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Health Benefits of a Plant-Based Diet

Rocker Paul McCartney, tennis champ Martina Navratilova, comedian Ellen Degeneres, and former president Bill Clinton share a health habit that gives them a longevity edge: Each is either vegetarian or vegan, which if you are trying to lose weight, is a smart healthy eating plan. In general, vegetarians tend to be trimmer, have lower cholesterol, and decreased risk of cancer, diabetes, and high blood pressure.

Not interested in going meatless? No problem. Simply eating more fruits and vegetables will help boost your health and lengthen your life. Plus, fruits and veggies are an excellent part of a weight loss eating plan if you are sweating it out with whole body workouts at Curves ladies only gym with the hopes of dropping a few pounds. Check it out:

Greens beat genes.

Eating plenty of greens and other produce as part of a healthy eating plan can alter a gene that predisposes you to heart disease, say researchers participating in the global INTERHEART study1. The researchers, who analyzed the diets of more than 8,100 people of all ethnic groups, found that those who had the gene 9p21, which put them at high risk of heart disease, could turn it off by eating a produce-rich diet—reducing their risk to that of people who don’t have the gene.

Veggies are very good for your heart.

Research2 shows that following a healthy diet high in vegetables helps lower your risk of cardiovascular disease. Vegetables appear to bolster heart health by lowering inflammation, reducing blood pressure, providing antioxidant effects, regulating blood glucose, and lowering levels of blood fats, among other benefits. Some of the most protective veggies include soybeans, sesame, tomatoes, onions, celery, broccoli, lettuce, and asparagus.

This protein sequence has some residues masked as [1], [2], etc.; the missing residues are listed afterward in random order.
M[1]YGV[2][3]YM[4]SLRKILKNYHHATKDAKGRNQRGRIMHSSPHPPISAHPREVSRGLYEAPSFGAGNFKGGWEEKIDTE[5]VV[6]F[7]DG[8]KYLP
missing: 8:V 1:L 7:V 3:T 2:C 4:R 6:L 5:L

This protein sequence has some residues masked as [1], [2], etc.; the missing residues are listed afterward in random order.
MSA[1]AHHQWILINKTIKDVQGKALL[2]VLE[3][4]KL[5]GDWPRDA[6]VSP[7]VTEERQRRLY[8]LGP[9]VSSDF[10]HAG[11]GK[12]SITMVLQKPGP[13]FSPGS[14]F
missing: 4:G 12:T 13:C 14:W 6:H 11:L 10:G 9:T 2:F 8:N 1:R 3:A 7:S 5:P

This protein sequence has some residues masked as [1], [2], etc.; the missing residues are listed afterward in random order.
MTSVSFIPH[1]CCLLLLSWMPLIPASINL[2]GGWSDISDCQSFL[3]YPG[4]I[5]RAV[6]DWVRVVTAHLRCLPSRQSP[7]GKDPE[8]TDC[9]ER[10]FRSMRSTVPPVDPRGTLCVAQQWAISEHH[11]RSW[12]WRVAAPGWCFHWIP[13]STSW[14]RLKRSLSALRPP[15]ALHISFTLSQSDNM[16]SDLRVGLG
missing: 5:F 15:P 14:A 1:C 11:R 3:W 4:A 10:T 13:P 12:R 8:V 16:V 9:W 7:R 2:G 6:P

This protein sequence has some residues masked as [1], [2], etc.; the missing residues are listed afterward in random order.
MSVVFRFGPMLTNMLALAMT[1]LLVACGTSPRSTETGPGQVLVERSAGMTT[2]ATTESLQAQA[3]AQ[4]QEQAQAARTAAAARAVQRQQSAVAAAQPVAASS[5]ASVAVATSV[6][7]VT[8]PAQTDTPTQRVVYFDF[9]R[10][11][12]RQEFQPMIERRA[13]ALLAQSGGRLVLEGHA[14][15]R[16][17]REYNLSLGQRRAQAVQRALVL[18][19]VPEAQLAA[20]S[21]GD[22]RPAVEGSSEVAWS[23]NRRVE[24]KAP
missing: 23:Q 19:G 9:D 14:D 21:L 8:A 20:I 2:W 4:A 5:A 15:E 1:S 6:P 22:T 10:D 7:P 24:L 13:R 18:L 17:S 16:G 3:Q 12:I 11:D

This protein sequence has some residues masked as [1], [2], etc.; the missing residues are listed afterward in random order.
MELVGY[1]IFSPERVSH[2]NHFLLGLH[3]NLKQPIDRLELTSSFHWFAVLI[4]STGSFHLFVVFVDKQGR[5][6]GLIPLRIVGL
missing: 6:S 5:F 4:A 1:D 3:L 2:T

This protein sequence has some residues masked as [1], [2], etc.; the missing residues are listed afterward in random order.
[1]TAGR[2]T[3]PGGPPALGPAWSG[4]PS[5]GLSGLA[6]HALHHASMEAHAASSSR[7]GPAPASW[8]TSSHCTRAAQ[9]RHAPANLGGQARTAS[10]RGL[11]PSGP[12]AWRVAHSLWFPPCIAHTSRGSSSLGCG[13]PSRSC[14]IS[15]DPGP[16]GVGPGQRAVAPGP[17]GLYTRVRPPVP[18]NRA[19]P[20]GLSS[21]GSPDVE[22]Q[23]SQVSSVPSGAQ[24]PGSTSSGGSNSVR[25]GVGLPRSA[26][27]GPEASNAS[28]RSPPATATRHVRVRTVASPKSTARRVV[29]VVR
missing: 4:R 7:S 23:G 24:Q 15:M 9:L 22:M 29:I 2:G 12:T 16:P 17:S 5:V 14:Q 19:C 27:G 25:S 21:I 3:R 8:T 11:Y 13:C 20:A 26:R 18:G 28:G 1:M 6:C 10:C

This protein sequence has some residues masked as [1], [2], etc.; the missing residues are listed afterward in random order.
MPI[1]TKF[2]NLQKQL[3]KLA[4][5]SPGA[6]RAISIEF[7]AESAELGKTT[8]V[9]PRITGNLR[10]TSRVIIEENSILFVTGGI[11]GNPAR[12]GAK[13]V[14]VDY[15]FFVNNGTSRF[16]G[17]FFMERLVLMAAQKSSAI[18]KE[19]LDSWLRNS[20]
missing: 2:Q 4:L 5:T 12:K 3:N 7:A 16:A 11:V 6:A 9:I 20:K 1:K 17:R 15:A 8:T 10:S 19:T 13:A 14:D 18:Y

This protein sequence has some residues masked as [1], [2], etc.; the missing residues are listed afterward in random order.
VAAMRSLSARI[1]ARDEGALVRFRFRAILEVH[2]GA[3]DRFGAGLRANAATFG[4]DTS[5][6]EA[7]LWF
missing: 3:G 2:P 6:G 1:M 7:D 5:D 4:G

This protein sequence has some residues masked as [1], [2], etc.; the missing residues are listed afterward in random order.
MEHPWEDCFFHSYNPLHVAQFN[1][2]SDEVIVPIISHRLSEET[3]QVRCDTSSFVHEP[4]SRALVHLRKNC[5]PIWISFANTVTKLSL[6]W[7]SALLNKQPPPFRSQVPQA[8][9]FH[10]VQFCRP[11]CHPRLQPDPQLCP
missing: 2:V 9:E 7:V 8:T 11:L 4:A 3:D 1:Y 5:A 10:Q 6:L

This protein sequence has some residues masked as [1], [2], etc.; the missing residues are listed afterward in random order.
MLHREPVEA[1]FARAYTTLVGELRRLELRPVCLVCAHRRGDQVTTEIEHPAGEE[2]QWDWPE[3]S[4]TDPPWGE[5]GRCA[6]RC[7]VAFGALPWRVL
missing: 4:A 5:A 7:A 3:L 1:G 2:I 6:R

Veggies and fruits may curb cancer.

Eating a healthy diet high in fruits and veggies may help reduce your risk of certain cancers. Here are some of the most powerful cancer-fighting superheroes:

Tomatoes and company

Studies show the lycopene3 in tomatoes, as well as pink grapefruit, watermelon, and apricots may help protect against cancers of the stomach, lung, colon, mouth, esophagus, and prostate.

Broccoli and friends

Eating cruciferous veggies4, including broccoli, cauliflower, Brussels sprouts, cabbage, kale, and bok choy, has been linked with a lower cancer risk, specifically cancers of the stomach, esophagus, and head and neck. These vegetables may help prevent cancer by stopping the growth of cancer cells, specifically by regulating a cancer-fighting enzyme.

Among cruciferous vegetables, broccoli5 is an especially nutritious part of a healthy eating plan. It’s rich in vitamin C, carotenoids, fiber, calcium, and folate. Broccoli also provides phytonutrients and sulfurous compounds thought to have anti-cancer properties.

Produce puts a smile on your face.

A study6 from the University of Warwick in England and Dartmouth College found that the more fruits and veggies people ate daily (up to 7 servings), the happier they were and the better their mental health.

If there’s a time to make a better habit of eating fruits and veggies, this is it, when you’re focused on your fitness relationship goals and ready to adopt a healthy meal plan. And it’s the perfect season, when fresh produce is in abundance–fresh equals flavorful!

 

 

 

References:

  1. PLoS Med: The Effect of Chromosome 9p21 Variants on Cardiovascular Disease
  2. Nutrients: Effects of Vegetables on Cardiovascular Diseases and Related Mechanisms
  3. Cancer.Net: Food and Cancer Risk
  4. Cancer.Net: Food and Cancer Risk
  5. Healthyeating.org: Nutrition Topics
  6. ScienceDaily: Fruits and vegetables: Seven-a-day for happiness and mental health
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